Deal for "Foodwater".

Ben Duffy, Fernando German Torales and Daniel Flynn have known each other since their school days and played together in a rock band. In addition to music, they share a passion for artificial intelligence and robotics. With their invention "Bearcover" they now want to use their knowledge in these areas for something useful. "Bearcover" is a robot called "Oscar" with radar technology for hospitals and nursing homes, which is intended to make the work of nursing staff easier by using radar technology to monitor the movements of residents. Especially at night. If the robot notices something unusual, it alerts the nursing staff via an app.

In order to relieve nursing staff all over the world with their robot, the founders need the support of the lions in the amount of 600,000 euros. For this they offer 10 percent of the shares.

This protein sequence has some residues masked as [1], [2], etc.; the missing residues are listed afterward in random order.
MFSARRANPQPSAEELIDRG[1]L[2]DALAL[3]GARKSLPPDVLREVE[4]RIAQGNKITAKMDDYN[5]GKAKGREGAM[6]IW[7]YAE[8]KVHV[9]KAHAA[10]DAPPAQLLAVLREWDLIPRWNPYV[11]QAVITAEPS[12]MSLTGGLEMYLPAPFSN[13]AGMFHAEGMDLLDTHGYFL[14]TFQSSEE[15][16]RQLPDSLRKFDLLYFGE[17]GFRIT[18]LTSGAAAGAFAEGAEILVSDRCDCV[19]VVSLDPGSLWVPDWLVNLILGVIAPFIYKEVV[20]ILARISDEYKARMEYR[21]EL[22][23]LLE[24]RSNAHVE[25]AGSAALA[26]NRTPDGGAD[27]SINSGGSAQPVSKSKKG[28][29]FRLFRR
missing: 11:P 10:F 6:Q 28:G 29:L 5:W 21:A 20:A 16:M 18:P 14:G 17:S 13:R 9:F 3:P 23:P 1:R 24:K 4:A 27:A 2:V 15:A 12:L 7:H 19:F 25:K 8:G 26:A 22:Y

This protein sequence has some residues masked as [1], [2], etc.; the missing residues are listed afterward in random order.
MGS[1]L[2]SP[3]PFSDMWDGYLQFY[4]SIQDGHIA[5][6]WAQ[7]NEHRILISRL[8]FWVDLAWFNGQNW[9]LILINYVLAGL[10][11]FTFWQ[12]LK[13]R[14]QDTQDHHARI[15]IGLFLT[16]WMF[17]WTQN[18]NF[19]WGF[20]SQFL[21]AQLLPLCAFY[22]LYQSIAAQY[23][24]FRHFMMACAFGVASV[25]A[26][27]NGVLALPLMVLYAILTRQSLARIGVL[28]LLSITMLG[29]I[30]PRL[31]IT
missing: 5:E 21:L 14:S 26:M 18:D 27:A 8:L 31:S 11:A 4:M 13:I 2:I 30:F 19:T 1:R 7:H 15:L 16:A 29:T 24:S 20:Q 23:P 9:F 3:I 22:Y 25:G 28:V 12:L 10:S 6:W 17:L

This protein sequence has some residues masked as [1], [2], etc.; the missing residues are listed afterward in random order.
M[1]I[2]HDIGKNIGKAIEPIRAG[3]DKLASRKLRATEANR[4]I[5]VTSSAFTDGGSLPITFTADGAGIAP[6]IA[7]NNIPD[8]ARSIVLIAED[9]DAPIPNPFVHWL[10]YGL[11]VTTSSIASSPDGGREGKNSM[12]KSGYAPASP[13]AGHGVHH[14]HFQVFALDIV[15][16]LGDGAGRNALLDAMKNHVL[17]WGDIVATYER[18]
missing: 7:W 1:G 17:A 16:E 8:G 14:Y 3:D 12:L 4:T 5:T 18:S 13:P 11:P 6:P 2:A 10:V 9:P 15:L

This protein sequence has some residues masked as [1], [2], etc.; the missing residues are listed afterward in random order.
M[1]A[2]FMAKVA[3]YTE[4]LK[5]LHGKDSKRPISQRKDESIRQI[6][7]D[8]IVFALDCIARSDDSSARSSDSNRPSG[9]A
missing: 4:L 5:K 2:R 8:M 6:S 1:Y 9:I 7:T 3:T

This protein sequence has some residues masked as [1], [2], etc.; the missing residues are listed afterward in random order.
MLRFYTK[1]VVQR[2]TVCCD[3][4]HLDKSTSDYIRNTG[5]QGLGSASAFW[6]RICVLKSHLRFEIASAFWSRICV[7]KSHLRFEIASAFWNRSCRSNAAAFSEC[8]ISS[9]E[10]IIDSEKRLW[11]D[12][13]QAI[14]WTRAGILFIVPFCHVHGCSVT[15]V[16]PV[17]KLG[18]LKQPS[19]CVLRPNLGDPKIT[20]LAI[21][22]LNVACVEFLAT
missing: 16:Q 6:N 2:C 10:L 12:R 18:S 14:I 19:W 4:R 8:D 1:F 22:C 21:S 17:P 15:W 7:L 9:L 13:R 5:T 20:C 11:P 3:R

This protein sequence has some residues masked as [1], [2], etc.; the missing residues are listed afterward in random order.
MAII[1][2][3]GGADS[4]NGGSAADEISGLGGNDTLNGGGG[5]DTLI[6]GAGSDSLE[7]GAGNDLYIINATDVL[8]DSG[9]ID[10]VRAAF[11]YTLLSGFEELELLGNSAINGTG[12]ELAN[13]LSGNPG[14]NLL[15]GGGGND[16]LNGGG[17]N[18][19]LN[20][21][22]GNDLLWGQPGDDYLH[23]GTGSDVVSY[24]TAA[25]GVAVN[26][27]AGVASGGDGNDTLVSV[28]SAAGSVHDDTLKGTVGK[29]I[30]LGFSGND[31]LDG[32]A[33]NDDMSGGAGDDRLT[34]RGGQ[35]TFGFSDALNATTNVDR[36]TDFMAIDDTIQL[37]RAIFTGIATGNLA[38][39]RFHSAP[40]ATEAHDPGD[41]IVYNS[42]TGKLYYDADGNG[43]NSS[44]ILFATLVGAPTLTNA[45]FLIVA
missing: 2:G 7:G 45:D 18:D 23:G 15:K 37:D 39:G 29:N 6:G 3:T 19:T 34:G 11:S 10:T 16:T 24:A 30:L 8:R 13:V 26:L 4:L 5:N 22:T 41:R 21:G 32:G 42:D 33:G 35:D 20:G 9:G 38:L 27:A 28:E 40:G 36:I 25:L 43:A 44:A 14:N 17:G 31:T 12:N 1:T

"We have created a superhero who can see through walls," the founders introduce their "Oscar," which is about to roll into the lion's den. The robot costs 199 euros per month in the pilot phase, later 399 per month.

Maschmeyer has doubts. "If a relative came into the house, would you trust a robot?" Williams thinks the invention is hugely important, but it's not her area, so she drops out. Wöhrl does not rely on "Oscar" either. "I'm afraid the nursing staff won't be able to rely on that, so I'm out." Glagau too. "You have chosen a difficult world, you need someone who knows, that's not me, I'm out." Dümmel also has "no idea". "I only invest where I can help, that's why I'm out."

Maschmeyer is thoughtful. "You have huge competition with Robotic and the negotiations with care facilities and clinics are very complicated. Also, your six-million rating puts me off, so I'm out."

No deal for "Bearcover".